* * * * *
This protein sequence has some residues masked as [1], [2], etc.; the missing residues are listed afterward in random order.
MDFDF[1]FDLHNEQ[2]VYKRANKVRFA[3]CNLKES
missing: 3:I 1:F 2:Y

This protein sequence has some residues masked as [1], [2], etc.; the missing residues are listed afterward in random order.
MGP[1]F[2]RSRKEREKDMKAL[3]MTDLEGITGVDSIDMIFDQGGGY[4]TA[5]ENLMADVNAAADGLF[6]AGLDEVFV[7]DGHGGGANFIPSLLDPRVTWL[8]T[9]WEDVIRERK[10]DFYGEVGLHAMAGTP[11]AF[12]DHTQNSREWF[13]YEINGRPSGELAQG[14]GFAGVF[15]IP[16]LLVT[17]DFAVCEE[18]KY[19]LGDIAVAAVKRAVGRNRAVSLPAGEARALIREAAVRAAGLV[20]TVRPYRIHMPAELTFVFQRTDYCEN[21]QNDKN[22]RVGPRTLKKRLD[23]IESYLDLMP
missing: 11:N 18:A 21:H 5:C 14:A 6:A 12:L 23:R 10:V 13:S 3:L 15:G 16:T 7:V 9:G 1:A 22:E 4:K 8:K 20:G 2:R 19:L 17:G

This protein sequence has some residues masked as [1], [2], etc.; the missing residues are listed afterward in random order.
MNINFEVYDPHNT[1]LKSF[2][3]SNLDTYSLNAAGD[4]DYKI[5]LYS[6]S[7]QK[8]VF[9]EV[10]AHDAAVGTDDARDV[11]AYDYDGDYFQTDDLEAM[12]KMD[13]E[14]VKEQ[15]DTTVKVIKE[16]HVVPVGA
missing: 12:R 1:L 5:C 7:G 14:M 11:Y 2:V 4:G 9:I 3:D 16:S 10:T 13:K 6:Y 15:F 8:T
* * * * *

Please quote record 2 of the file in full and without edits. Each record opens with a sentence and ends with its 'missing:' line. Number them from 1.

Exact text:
This protein sequence has some residues masked as [1], [2], etc.; the missing residues are listed afterward in random order.
MGP[1]F[2]RSRKEREKDMKAL[3]MTDLEGITGVDSIDMIFDQGGGY[4]TA[5]ENLMADVNAAADGLF[6]AGLDEVFV[7]DGHGGGANFIPSLLDPRVTWL[8]T[9]WEDVIRERK[10]DFYGEVGLHAMAGTP[11]AF[12]DHTQNSREWF[13]YEINGRPSGELAQG[14]GFAGVF[15]IP[16]LLVT[17]DFAVCEE[18]KY[19]LGDIAVAAVKRAVGRNRAVSLPAGEARALIREAAVRAAGLV[20]TVRPYRIHMPAELTFVFQRTDYCEN[21]QNDKN[22]RVGPRTLKKRLD[23]IESYLDLMP
missing: 11:N 18:A 21:H 5:C 14:A 6:A 12:L 23:R 10:V 13:S 3:L 15:G 16:T 7:V 9:G 1:A 22:E 4:K 8:K 20:G 2:R 19:L 17:G